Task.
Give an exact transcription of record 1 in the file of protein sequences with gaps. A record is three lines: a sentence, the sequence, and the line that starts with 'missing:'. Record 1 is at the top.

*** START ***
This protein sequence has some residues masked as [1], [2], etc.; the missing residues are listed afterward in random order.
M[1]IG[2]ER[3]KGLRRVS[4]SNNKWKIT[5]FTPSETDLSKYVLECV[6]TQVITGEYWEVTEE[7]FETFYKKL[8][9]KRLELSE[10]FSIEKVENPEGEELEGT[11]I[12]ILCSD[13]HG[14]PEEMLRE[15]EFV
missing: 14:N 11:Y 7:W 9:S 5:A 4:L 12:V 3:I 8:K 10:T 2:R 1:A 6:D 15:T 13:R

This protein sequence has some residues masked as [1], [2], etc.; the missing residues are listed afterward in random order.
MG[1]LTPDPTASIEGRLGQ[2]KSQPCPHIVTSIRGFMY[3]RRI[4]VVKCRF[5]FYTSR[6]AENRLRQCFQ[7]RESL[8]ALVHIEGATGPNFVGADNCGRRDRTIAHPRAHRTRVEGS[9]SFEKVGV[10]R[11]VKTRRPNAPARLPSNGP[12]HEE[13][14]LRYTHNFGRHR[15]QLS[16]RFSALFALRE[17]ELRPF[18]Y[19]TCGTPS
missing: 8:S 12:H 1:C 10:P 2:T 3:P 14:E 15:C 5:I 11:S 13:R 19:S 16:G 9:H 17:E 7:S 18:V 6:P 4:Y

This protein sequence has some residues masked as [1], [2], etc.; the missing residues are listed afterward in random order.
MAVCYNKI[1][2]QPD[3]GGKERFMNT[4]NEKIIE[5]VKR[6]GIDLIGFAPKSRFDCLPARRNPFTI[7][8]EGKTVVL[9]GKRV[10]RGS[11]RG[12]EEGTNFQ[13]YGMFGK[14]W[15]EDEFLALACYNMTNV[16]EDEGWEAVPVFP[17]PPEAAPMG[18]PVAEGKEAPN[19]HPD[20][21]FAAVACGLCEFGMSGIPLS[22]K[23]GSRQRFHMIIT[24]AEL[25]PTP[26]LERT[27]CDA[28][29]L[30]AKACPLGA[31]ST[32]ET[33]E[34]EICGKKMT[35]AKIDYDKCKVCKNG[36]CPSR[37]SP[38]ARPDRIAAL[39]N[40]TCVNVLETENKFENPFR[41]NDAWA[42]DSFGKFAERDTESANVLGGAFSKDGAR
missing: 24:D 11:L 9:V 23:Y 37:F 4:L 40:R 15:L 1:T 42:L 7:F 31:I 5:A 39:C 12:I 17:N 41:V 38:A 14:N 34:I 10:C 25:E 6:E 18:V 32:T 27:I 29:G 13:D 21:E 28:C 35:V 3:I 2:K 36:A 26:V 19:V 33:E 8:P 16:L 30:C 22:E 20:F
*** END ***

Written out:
This protein sequence has some residues masked as [1], [2], etc.; the missing residues are listed afterward in random order.
M[1]IG[2]ER[3]KGLRRVS[4]SNNKWKIT[5]FTPSETDLSKYVLECV[6]TQVITGEYWEVTEE[7]FETFYKKL[8][9]KRLELSE[10]FSIEKVENPEGEELEGT[11]I[12]ILCSD[13]HG[14]PEEMLRE[15]EFV
missing: 14:N 11:Y 7:W 9:S 5:A 4:L 12:V 3:I 8:K 10:T 2:R 1:A 6:D 15:T 13:R